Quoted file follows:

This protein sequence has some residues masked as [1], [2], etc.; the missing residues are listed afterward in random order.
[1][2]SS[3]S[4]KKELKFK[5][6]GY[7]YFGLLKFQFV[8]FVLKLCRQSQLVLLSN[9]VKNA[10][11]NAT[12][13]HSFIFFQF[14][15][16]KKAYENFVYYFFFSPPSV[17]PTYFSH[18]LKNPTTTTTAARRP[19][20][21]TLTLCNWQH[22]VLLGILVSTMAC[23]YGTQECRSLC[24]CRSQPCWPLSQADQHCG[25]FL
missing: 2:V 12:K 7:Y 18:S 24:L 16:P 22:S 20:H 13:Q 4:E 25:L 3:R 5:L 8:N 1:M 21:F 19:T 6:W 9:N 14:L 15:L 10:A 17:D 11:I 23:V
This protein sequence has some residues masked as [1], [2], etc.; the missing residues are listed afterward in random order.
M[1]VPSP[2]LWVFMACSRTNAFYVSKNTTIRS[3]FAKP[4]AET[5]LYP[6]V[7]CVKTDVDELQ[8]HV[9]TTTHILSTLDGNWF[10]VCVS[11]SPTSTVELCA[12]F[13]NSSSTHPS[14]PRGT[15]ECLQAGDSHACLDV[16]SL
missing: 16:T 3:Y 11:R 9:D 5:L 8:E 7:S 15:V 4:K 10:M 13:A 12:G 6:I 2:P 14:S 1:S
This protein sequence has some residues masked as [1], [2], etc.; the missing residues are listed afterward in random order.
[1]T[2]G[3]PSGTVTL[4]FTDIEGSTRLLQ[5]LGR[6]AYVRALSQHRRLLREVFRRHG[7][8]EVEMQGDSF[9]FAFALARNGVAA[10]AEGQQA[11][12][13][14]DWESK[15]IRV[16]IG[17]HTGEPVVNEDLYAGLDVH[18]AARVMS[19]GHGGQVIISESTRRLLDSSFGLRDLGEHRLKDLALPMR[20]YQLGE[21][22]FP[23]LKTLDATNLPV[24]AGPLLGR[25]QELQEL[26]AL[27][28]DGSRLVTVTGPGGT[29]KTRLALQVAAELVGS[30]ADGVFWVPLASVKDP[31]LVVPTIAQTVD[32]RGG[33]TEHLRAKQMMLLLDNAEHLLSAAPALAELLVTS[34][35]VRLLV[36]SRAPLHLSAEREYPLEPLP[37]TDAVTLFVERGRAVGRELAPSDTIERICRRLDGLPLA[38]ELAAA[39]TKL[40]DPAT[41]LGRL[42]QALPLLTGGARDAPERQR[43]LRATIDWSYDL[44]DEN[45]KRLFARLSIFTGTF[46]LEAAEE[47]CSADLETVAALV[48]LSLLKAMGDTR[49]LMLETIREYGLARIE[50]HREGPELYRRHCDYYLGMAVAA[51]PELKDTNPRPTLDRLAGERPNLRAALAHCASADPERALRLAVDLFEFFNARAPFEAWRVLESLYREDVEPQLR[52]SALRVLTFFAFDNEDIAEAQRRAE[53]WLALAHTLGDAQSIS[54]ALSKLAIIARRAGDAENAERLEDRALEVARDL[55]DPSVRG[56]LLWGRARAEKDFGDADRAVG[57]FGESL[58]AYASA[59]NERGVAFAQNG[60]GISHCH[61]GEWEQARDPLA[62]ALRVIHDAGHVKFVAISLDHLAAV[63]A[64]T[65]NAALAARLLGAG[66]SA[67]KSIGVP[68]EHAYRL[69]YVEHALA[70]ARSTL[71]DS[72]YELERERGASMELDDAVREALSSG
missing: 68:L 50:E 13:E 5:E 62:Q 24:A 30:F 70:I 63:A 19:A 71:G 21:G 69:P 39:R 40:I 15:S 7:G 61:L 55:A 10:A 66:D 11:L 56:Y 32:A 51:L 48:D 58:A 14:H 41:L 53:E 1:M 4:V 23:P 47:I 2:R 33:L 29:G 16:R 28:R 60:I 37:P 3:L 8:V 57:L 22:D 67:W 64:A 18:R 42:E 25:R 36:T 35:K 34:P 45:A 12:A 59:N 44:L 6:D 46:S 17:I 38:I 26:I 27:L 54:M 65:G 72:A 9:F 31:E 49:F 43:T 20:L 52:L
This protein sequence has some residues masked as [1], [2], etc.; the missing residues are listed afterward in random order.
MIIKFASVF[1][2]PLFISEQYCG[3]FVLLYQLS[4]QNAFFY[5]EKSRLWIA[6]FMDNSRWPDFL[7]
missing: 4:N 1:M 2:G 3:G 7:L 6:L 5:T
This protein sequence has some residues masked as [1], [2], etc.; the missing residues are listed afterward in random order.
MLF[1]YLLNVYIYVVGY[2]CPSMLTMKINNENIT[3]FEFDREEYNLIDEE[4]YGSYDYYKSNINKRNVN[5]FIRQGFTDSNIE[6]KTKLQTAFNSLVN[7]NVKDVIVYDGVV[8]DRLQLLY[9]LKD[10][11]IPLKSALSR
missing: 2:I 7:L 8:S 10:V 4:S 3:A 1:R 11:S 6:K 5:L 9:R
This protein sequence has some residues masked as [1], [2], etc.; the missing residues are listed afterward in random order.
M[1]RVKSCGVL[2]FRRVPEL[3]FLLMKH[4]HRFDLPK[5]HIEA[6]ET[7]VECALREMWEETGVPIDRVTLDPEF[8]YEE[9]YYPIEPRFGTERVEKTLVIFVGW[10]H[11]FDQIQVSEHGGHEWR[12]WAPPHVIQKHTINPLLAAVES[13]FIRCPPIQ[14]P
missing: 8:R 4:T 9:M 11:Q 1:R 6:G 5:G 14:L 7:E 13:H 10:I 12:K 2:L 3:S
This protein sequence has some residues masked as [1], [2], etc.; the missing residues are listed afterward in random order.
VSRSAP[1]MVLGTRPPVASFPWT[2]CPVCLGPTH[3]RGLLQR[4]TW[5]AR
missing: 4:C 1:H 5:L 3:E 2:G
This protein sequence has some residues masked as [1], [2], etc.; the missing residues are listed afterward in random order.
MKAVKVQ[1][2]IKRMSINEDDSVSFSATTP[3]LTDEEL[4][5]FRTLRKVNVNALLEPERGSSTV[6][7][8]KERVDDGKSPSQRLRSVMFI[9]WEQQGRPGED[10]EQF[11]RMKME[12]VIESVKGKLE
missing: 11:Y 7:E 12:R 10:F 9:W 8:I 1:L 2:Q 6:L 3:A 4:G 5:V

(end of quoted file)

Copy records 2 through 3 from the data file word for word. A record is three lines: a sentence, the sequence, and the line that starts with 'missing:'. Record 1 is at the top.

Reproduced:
This protein sequence has some residues masked as [1], [2], etc.; the missing residues are listed afterward in random order.
M[1]VPSP[2]LWVFMACSRTNAFYVSKNTTIRS[3]FAKP[4]AET[5]LYP[6]V[7]CVKTDVDELQ[8]HV[9]TTTHILSTLDGNWF[10]VCVS[11]SPTSTVELCA[12]F[13]NSSSTHPS[14]PRGT[15]ECLQAGDSHACLDV[16]SL
missing: 16:T 3:Y 11:R 9:D 5:L 8:E 7:S 15:V 4:K 10:M 13:A 12:G 6:I 2:P 14:S 1:S
This protein sequence has some residues masked as [1], [2], etc.; the missing residues are listed afterward in random order.
[1]T[2]G[3]PSGTVTL[4]FTDIEGSTRLLQ[5]LGR[6]AYVRALSQHRRLLREVFRRHG[7][8]EVEMQGDSF[9]FAFALARNGVAA[10]AEGQQA[11][12][13][14]DWESK[15]IRV[16]IG[17]HTGEPVVNEDLYAGLDVH[18]AARVMS[19]GHGGQVIISESTRRLLDSSFGLRDLGEHRLKDLALPMR[20]YQLGE[21][22]FP[23]LKTLDATNLPV[24]AGPLLGR[25]QELQEL[26]AL[27][28]DGSRLVTVTGPGGT[29]KTRLALQVAAELVGS[30]ADGVFWVPLASVKDP[31]LVVPTIAQTVD[32]RGG[33]TEHLRAKQMMLLLDNAEHLLSAAPALAELLVTS[34][35]VRLLV[36]SRAPLHLSAEREYPLEPLP[37]TDAVTLFVERGRAVGRELAPSDTIERICRRLDGLPLA[38]ELAAA[39]TKL[40]DPAT[41]LGRL[42]QALPLLTGGARDAPERQR[43]LRATIDWSYDL[44]DEN[45]KRLFARLSIFTGTF[46]LEAAEE[47]CSADLETVAALV[48]LSLLKAMGDTR[49]LMLETIREYGLARIE[50]HREGPELYRRHCDYYLGMAVAA[51]PELKDTNPRPTLDRLAGERPNLRAALAHCASADPERALRLAVDLFEFFNARAPFEAWRVLESLYREDVEPQLR[52]SALRVLTFFAFDNEDIAEAQRRAE[53]WLALAHTLGDAQSIS[54]ALSKLAIIARRAGDAENAERLEDRALEVARDL[55]DPSVRG[56]LLWGRARAEKDFGDADRAVG[57]FGESL[58]AYASA[59]NERGVAFAQNG[60]GISHCH[61]GEWEQARDPLA[62]ALRVIHDAGHVKFVAISLDHLAAV[63]A[64]T[65]NAALAARLLGAG[66]SA[67]KSIGVP[68]EHAYRL[69]YVEHALA[70]ARSTL[71]DS[72]YELERERGASMELDDAVREALSSG
missing: 68:L 50:E 13:E 5:E 62:Q 24:A 30:F 70:I 63:A 19:A 71:G 21:G 69:P 39:R 40:I 15:S 7:G 61:L 55:A 10:A 66:D 11:L 56:Y 32:A 51:L 48:D 58:A 14:H 41:L 53:E 1:M 4:V 23:P 47:I 2:R 33:L 29:G 16:R 28:R 60:I 37:P 3:L 8:V 57:L 22:D 67:W 64:A 18:R 42:E 25:R 36:T 35:K 34:P 45:A 12:A 59:N 44:L 6:D 46:S 17:I 38:I 26:I 27:L 54:M 65:G 72:A 9:F 31:E 49:F 43:T 20:L 52:L